Irregular immigrants in Sabah should be deported

Patrick Cindu, the president of Sabah’s consumer association, argued that the presence of thousands of irregular immigrants in Sabah poses a security threat to locals; thus, all of them should be deported as soon as possible. Misri Barham, the director of the Sabah’s Federal Special Task Force said that the authorities in Sabah had detained some 9,558 irregular immigrants, mostly Filipinos, during the first four months of 2007. 


In related news, Senator Datuk Armani Mahiruddin proposed the federal government tighten security surveillance of Sabah waters and the country.


Four irregular immigrants plucked out from the sea

Four suspected irregular immigrants, all Bajau Palauh aged between 15 and 17, jumped into the sea to escape a police raid at Kg Tanjung Aru Lama. The police team from the Tanjung Aru station that carried out the operation then radioed the marine police for assistance. The four were plucked out from the sea soon owing to the swift response by the marine team.


4 document forgers arrested

Police have busted an illegal “mini immigration department" that used fake rubber stamps to extend the permitted length of stay for irregular migrants. Central Seberang Prai deputy OCPD Supt Mohan Singh said a police team raided a house at Taman Selamat on 18 May and detained four Myanmar nationals aged between 23 and 50.


Indian detained for failing to produce his passport

Police detained Vijay Kumar Varadan, Indian employed by Tata Consultancy Services Sdn Bhd and assigned to a project for Standard Chartered Bank, for four hours for failing to produce his original passport. Immigration enforcement director Datuk Ishak Mohamed said all foreigners were required to carry their passports at all times.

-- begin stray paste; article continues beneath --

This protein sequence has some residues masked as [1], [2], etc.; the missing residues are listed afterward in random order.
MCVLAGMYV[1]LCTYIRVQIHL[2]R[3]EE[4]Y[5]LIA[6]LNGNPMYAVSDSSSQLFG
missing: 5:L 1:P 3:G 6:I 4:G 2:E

947 cases involving foreigners reported in Q1

A total of 947 cases involving foreigners were reported in the first three months of 2007. Deputy Internal Security Minister Datuk Mohd Johari Baharum said Filipino and Indonesian nationals made up the most number of foreigners involved in criminal intimidation and extortion, followed by Vietnamese, Myanmars, Bangladeshis and Thais.


30 foreigners arrested for scams

Malaysian police conducted major raids and arrested more than 30 (another report cites 34) foreigners for operating Internet and other scams that seized victims across the Asia-Pacific. Some of the detainees entered the country on student visas or with UNHCR documents. Police also investigated the detainees for breaching immigration laws.


Filipino worker jailed for murder